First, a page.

It is well known that large earthquakes are accompanied by a series of smaller shocks. The characteristics of these series depend on the magnitude and focal mechanism of the main event. The relation between the main shock and the following aftershocks is well known from the study of many series of earthquakes, in such a way that the study of these phenomena may be the basis to study the mechanism of earthquake activity in a given area.
In the present study the main shock of the series detected in the Andean Valley of Zongo the first of April 1967, had a magnitude of 4.6 in the unified magnitude scale of Richter. This shock was preceded by three foreshocks and followed by at least sixteen small aftershocks.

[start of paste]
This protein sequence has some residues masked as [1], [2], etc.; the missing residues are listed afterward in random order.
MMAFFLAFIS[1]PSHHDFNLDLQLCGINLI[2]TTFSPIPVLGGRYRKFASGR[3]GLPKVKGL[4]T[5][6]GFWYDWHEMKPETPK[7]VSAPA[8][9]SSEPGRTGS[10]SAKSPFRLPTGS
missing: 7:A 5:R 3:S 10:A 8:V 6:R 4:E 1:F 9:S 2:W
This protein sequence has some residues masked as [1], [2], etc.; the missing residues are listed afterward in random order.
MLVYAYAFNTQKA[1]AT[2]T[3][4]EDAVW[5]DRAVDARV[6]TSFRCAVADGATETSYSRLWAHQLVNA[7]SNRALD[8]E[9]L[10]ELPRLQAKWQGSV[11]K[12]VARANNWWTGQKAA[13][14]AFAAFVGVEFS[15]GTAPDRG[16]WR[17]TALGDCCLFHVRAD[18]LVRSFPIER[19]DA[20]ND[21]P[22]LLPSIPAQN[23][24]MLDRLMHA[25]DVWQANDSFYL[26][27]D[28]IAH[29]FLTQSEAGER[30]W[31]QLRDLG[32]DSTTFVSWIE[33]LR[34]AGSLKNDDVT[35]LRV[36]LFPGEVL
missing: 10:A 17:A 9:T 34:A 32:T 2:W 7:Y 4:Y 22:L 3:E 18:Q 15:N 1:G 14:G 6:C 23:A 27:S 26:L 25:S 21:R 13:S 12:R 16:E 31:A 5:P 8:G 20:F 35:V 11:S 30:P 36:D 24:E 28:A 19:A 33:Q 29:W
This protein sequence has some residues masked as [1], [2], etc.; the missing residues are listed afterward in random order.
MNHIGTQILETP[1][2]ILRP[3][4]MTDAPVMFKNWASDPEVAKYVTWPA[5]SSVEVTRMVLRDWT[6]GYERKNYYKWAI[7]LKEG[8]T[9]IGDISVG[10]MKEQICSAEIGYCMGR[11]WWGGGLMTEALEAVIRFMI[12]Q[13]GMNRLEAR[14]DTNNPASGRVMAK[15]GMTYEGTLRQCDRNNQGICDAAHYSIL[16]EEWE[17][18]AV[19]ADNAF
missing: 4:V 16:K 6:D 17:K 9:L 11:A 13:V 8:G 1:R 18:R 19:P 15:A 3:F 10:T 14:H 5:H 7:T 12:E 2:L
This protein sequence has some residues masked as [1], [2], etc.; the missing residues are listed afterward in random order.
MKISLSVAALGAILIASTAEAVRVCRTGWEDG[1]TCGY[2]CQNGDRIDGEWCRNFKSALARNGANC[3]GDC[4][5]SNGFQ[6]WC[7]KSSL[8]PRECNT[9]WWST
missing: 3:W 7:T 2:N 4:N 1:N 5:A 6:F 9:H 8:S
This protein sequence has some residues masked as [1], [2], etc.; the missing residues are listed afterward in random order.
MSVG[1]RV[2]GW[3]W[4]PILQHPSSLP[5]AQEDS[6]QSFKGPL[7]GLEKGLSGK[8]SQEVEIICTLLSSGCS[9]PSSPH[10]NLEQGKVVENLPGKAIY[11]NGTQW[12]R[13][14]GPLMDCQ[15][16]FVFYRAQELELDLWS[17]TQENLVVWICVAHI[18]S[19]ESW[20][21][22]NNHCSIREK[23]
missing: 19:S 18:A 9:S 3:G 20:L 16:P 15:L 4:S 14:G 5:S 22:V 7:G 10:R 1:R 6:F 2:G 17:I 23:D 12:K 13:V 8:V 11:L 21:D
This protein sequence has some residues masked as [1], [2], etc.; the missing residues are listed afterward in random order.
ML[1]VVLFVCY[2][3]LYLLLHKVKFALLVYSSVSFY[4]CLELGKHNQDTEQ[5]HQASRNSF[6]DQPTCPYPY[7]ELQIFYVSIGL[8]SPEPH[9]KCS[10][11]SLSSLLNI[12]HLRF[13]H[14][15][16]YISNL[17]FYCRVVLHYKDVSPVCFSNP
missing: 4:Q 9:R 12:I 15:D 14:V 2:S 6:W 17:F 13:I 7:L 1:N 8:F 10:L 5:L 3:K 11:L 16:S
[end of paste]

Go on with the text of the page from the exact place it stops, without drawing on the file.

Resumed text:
The analysis of the time distribution of the events and their relative magnitude indicates a rather small number of minor magnitude events, indicating that the status of equilibrium of the region was reached almost completely by means of the main shock. The energy associated with the main shock is about two hundred times the total energy released by all the other small events put together.